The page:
The Influence of Soros, Emily Tamkin. New York: Harper, 2020
Summary: More than a biography, an exploration of George Soros’ origins, how he made his money, and the motives behind his use of it in his Open Society Foundation, and the resulting contradictions.
If one were to believe some of my conservative friends, George Soros is the devil incarnate, masterminding a left wing plot for world domination and the undoing of American and global institutions, whether through currency markets or through an invasion of immigrants. I’ve found myself wondering, who is this figure–a noble capitalist, or the devil incarnate, or someone else. The chance to read Emily Tamkin’s investigative reporting on the life of Soros offered a chance to dig a bit deeper.
What Tamkin does in this book is draw the profile of a man of noble aspirations caught in the dissonance between how he acquires and wields his wealth, and the causes he supports through it. She describes his rise from a holocaust survivor from Budapest Hungary, a Jew whose lawyer father secured for the family and a number in their circles false identity documents that allowed them to pass as Christians. Some conspiracy theories have them betraying others, but the truth appears simpler, they did what they had to to survive, helping some others along the way. After the war, Soros goes to the London School of Economics, where he encountered the work of Karl Popper including Open Society and Its Enemies. Not only does Popper draw parallels between communism and fascism, but he argues that since nothing can be known with certainty, the best society is one open to diversity, allowing a striving toward understanding. These ideas are crucial to understanding Soros.
Tamkin traces Soros rise in the financial world of international arbitrage, the buying and selling of securities in different markets, making profits off of price differences. After working for other investment firms, he finally set up his own firm, the Soros Fund, later Quantum. He made, lost, and made more money, even breaking the British bank at one point, as well as the currencies of several other countries.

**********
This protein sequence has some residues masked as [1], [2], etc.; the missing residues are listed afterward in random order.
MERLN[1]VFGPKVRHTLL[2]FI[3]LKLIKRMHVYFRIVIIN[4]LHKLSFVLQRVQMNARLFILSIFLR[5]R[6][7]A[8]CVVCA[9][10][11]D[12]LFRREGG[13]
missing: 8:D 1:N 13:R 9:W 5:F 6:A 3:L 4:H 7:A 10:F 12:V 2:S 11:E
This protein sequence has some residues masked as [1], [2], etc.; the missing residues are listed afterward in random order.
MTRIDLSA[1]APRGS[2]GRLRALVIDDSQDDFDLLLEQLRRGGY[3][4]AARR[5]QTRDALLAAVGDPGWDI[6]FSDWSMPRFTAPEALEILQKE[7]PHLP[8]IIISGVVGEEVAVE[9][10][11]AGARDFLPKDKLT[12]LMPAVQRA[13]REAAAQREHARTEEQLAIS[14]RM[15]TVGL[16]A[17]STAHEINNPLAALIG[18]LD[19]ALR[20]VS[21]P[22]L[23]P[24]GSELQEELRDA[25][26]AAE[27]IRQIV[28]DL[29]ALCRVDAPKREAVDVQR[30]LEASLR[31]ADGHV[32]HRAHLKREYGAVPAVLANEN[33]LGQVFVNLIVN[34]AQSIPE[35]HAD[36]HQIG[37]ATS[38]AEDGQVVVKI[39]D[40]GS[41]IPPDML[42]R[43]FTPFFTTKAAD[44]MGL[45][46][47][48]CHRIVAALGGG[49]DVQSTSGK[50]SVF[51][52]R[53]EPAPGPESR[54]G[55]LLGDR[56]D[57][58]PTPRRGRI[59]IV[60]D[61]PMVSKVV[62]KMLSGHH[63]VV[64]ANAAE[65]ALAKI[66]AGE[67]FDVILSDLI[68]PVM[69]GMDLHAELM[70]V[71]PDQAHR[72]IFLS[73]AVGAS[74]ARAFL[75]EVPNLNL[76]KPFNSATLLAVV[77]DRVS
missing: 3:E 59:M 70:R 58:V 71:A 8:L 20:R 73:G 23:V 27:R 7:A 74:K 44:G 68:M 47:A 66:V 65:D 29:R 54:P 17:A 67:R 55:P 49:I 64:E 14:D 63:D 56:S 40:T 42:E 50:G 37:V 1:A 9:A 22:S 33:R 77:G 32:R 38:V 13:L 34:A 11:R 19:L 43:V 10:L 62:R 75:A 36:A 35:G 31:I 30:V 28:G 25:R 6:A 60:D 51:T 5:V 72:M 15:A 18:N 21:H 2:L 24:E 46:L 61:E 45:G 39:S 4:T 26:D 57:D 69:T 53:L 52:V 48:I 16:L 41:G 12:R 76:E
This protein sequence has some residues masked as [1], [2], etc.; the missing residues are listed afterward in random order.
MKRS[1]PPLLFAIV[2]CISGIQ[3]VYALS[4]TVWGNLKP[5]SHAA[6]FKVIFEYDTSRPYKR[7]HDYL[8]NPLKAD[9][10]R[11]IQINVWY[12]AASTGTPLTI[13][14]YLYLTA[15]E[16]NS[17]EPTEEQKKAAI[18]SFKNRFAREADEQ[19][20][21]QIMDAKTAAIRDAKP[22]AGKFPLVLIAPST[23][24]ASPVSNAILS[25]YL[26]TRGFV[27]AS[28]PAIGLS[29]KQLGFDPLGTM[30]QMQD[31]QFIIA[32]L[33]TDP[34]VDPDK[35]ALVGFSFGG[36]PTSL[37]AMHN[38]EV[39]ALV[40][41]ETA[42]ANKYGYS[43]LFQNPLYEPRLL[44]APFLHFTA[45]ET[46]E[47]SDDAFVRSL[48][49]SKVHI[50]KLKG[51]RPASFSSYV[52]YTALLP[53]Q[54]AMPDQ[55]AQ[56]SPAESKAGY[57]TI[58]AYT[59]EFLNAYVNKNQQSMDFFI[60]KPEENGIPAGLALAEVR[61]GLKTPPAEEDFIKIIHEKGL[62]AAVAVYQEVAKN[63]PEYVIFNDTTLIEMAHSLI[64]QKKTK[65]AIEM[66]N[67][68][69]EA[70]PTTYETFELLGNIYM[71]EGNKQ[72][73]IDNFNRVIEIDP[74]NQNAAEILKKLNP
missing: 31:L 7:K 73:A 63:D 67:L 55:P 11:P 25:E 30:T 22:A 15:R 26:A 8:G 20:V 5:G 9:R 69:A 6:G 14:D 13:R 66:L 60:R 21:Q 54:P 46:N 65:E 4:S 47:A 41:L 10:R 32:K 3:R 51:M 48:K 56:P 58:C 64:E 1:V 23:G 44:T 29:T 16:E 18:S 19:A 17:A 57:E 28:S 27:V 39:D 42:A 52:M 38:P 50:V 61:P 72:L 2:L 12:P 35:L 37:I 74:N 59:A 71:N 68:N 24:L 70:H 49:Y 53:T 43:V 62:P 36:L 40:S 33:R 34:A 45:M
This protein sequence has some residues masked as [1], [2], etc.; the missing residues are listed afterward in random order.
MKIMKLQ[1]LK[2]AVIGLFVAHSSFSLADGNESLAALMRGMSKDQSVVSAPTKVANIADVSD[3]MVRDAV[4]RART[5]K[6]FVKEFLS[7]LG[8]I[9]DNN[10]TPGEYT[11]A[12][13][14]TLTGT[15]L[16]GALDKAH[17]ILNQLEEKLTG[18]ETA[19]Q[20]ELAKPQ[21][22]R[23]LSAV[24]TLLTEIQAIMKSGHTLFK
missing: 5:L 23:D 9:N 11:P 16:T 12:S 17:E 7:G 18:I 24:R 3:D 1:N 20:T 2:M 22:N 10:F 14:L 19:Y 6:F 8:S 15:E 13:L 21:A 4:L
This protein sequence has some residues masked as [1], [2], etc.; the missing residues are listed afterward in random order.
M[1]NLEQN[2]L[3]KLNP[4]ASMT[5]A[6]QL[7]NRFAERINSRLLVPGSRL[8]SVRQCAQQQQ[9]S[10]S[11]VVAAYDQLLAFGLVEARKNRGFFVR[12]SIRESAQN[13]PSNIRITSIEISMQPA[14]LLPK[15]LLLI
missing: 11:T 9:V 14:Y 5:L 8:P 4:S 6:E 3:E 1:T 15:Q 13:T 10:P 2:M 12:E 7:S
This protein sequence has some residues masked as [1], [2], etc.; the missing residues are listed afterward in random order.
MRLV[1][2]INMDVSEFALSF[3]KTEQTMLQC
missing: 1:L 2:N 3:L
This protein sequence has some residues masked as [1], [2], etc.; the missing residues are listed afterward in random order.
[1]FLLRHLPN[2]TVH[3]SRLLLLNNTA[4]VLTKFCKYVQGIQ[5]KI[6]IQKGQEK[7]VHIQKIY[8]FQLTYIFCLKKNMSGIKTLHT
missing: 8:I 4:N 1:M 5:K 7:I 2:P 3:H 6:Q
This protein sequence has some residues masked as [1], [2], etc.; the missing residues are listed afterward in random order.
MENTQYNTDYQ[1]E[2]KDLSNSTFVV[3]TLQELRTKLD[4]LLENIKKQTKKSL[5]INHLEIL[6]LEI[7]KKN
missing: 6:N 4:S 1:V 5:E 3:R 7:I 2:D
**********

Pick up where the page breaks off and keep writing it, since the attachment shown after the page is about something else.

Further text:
That was until 1979, when he set up the Open Society Fund. His first efforts toward his vision of open society was scholarships for black South Africans. He then turned to dissident movements in Eastern Europe, including his native Hungary, supporting Viktor Orban, who later became opposed Soros efforts when he came to power. Eventually, he established Central Europe University in Budapest, attracting scholars from throughout the world–his vision of open society in microcosm. In subsequent years, his attention would turn to the Balkans, later to Baltimore, where he funded approaches to addiction focused around harm reduction rather than incarceration. In 2004, he turned to elections, funding the opposition to George W. Bush in his concerns about the Iraq invasion and the suspensions of civil liberties in the Patriot Act. He also intervened with funding in the elections in the Republic of Georgia.
Perhaps here was where the narrative of George Soros as the arch-nemesis funding a liberal, far left conspiracy gained traction. While Tamkin dismisses the conspiratorial elements, she highlights to dissonance between Soros use of monetary manipulations and his wielding of vast wealth with the idea of an “open society” where all, and not just the wealthy get to play. He would argue that his own efforts gave lots of operating room to the NGO’s he funded to determine their own best course. He was not the mastermind pulling all the strings. Tamkin notes that this is the inherent conflict of wielding of wealth, whether done by Soros, or the Koch brothers, or Bill Gates, or the Ford or Rockefeller Foundations. None were utterly virtuous, albeit perhaps legal, in how they earned their wealth, and none without agenda. But the question is, is it possible to create the open society Soros envisions, when it is controlled by such powerful entities.
It is a question left unresolved by this book. Yet Tamkin on the whole appears grateful that Soros has tried to do what he has done–despite failures and opposition, with all the inherent contradictions. She helps us understand both why he is vilified, and why it is not quite that simple, and that it might be his enemies motivations that are being projected onto Soros. She comments less on this, but it also seemed to me that unlike some who invest in philanthropy, Soros took political sides and made political enemies. What is sad is that his vision of an open society gets lost, one where those with diverse backgrounds and ideas may meet, where all forms of totalitarian society are opposed.
Disclosure of Material Connection: I received a complimentary review copy of this book from the publisher via Edelweiss. The opinions I have expressed are my own.